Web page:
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Sports Recommendation: Finswimming – a combination of swimming and diving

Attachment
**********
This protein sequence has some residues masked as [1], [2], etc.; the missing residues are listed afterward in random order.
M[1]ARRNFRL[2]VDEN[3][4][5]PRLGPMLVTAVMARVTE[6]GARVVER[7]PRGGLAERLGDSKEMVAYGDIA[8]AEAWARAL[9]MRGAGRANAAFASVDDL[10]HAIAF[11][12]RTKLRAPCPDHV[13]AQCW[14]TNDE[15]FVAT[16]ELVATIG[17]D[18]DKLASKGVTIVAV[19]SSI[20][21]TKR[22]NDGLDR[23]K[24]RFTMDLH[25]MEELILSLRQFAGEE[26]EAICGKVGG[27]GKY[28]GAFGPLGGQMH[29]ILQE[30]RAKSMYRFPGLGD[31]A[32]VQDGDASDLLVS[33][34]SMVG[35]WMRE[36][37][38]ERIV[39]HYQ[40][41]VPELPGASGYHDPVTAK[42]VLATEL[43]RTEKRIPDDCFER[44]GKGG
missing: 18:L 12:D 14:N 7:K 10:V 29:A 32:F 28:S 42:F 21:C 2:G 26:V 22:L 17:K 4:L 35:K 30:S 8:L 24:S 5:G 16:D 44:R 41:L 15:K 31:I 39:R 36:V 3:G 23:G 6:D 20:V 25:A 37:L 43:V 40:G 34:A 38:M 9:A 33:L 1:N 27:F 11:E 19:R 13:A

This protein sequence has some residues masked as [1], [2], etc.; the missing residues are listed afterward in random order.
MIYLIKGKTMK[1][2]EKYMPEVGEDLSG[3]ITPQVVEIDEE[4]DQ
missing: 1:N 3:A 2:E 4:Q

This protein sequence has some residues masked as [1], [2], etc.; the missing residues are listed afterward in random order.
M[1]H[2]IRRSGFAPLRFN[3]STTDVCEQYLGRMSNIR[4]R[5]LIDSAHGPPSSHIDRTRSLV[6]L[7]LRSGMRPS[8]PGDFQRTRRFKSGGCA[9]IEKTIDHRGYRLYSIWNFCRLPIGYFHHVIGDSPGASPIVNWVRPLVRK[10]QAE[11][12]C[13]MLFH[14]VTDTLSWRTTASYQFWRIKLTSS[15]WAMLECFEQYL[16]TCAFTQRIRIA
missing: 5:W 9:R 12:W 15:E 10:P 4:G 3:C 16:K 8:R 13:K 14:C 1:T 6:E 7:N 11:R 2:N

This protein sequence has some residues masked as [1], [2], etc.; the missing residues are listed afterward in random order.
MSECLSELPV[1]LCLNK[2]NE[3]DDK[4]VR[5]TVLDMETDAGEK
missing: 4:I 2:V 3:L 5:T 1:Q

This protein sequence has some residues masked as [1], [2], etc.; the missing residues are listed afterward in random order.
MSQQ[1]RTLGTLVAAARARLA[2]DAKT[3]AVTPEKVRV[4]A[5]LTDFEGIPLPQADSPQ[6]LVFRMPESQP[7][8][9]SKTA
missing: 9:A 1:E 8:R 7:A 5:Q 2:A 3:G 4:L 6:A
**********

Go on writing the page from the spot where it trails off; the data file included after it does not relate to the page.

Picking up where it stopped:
Humans may not have webbed feet, but they invented flippers so that they can swim and kick water more smoothly in the water as if they have grown fins. This was later developed into a sport called finswimming. Finswimming is a water sport that is a combination of swimming and diving. Wearing flippers increases your swimming speed underwater, making this sport more exciting. Origin and characteristicsIn the 1930s, in order to allow the Navy to swim faster in the water to facilitate searching and rescue operations, a French naval officer invented the rubber flipper, and this became the origin of the finswimming sport. Finswimming has become more popular since its inception in Europe, and finswimming competitions were even held in the former Soviet Union, Italy and Switzerland. By 1972, the mono-fin was invented, which joined the two feet of swimmers together, making them look like dolphins when they swung their feet to swim. Swimmers used a front-mounted snorkel to breathe while swimming, and used the mono-fin in a dolphin-like motion to swing the body forward. Unlike normal swimming, finswimming does not involve any hand strokes; instead, swimmers move forward by coordinating their waist, abdomen, legs and ankles when swinging. Clothing and equipmentThe clothing worn for finswimming is mostly similar to normal swimming, and generally includes swimwear, swimming trunks, a swimming cap and goggles. As for equipment, the front-mounted snorkel used for finswimming is mostly made of plastic, but some parts of it are made of carbon fibre or metal. The flippers used are mostly made of fibreglass or carbon fibre, which is different to the flippers used for scuba diving. Beginners mostly use smaller and softer flippers to familiarise themselves with the feeling of kicking water with their ankles. Advanced swimmers would use harder and larger flippers to increase the speed of their movement under water. (The video is broadcasted in Chinese) The benefits of finswimmingFinswimming is an aerobic exercise that strengthens cardiorespiratory endurance and promotes blood circulation. While finswimming, one must constantly swing their bodies, so this also trains the muscles of your whole body, especially your waist and abdomen. Externally, finswimming slims down your body and tones your muscles; internally, it stimulates your intestines to improve your digestive system. Development and promotionThe Hong Kong Underwater Association has promoted finswimming for more than a decade, and more and more people are participating in finswimming. In addition, a number of community sports clubs also help interested parties book venues, run finswimming classes in swimming pools of various communities, and provide professional coaches to teach the public finswimming skills. Moreover, the Hong Kong Underwater Association has also established a strict safety code for finswimmers, requiring them to practise finswimming in an approved swimming pool with a coach. In order to go finswimming in the open sea, one must pass a finswimming test in the swimming pool, and only those who pass can go finswimming in the open sea. However, they are only allowed to surface swim and are not allowed to dive into the sea. For more information about finswimming, please visit the Hong Kong Underwater Association website.